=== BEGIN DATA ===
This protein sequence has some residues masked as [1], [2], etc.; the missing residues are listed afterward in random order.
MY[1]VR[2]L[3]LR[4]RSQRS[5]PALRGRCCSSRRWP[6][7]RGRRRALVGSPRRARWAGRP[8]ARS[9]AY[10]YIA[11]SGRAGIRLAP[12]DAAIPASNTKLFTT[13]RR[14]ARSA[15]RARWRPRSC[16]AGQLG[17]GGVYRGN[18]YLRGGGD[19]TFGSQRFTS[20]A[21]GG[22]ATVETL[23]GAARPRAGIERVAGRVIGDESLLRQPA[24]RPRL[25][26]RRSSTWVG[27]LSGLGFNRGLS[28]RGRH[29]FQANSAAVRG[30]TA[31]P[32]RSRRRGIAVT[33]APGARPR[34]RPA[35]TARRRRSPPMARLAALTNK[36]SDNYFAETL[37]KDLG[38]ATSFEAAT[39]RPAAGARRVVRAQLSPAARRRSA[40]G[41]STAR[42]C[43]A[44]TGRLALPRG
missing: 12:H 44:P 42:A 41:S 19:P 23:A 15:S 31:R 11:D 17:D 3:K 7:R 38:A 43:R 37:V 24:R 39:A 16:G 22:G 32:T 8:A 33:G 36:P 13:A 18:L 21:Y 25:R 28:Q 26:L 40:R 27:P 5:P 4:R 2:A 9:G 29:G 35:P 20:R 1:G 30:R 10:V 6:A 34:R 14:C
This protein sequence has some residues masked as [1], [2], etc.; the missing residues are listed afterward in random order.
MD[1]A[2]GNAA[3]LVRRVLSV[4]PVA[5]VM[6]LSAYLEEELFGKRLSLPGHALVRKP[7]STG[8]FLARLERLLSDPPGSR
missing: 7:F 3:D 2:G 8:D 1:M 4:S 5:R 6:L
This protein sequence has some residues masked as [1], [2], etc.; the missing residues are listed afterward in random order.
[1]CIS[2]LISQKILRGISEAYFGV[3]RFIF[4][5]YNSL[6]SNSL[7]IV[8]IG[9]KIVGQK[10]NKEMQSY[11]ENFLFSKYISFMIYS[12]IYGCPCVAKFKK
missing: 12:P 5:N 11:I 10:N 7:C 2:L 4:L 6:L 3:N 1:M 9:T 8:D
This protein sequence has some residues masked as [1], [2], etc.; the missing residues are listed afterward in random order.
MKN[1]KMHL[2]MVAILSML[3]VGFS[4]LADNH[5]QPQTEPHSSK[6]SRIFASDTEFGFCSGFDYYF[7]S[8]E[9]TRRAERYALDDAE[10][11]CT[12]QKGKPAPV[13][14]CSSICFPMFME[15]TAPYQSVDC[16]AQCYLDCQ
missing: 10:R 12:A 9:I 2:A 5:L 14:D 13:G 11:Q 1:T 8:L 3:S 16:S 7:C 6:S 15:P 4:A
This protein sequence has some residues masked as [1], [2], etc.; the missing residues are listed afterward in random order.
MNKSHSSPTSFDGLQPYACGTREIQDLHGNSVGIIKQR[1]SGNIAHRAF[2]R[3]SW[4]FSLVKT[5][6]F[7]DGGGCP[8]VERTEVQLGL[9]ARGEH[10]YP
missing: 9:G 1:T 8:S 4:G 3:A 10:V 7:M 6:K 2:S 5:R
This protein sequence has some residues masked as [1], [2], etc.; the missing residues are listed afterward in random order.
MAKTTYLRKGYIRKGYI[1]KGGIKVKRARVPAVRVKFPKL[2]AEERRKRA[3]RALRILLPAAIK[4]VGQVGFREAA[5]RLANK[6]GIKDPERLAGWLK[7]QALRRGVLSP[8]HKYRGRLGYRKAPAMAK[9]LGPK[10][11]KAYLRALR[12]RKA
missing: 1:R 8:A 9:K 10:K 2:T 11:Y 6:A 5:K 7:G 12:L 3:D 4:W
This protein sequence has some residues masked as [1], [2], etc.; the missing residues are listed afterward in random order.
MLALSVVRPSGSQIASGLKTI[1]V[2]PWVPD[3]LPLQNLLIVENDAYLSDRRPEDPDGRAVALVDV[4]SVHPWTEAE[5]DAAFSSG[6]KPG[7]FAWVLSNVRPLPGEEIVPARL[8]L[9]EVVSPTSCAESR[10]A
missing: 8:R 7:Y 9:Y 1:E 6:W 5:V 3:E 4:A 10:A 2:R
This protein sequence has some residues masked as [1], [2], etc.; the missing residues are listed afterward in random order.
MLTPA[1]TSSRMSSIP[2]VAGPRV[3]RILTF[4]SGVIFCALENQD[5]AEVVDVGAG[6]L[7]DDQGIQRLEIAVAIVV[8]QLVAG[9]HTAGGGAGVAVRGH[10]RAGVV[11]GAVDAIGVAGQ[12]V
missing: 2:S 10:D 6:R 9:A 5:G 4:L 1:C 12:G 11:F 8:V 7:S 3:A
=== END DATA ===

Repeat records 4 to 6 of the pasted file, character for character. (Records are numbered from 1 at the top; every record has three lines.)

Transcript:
This protein sequence has some residues masked as [1], [2], etc.; the missing residues are listed afterward in random order.
MKN[1]KMHL[2]MVAILSML[3]VGFS[4]LADNH[5]QPQTEPHSSK[6]SRIFASDTEFGFCSGFDYYF[7]S[8]E[9]TRRAERYALDDAE[10][11]CT[12]QKGKPAPV[13][14]CSSICFPMFME[15]TAPYQSVDC[16]AQCYLDCQ
missing: 10:R 12:A 9:I 2:A 5:L 14:D 13:G 11:Q 1:T 8:L 3:S 16:S 7:C 6:S 15:P 4:A
This protein sequence has some residues masked as [1], [2], etc.; the missing residues are listed afterward in random order.
MNKSHSSPTSFDGLQPYACGTREIQDLHGNSVGIIKQR[1]SGNIAHRAF[2]R[3]SW[4]FSLVKT[5][6]F[7]DGGGCP[8]VERTEVQLGL[9]ARGEH[10]YP
missing: 9:G 1:T 8:S 4:G 3:A 10:V 7:M 6:K 2:S 5:R
This protein sequence has some residues masked as [1], [2], etc.; the missing residues are listed afterward in random order.
MAKTTYLRKGYIRKGYI[1]KGGIKVKRARVPAVRVKFPKL[2]AEERRKRA[3]RALRILLPAAIK[4]VGQVGFREAA[5]RLANK[6]GIKDPERLAGWLK[7]QALRRGVLSP[8]HKYRGRLGYRKAPAMAK[9]LGPK[10][11]KAYLRALR[12]RKA
missing: 1:R 8:A 9:K 10:K 2:T 11:Y 6:A 5:K 7:G 12:L 3:D 4:W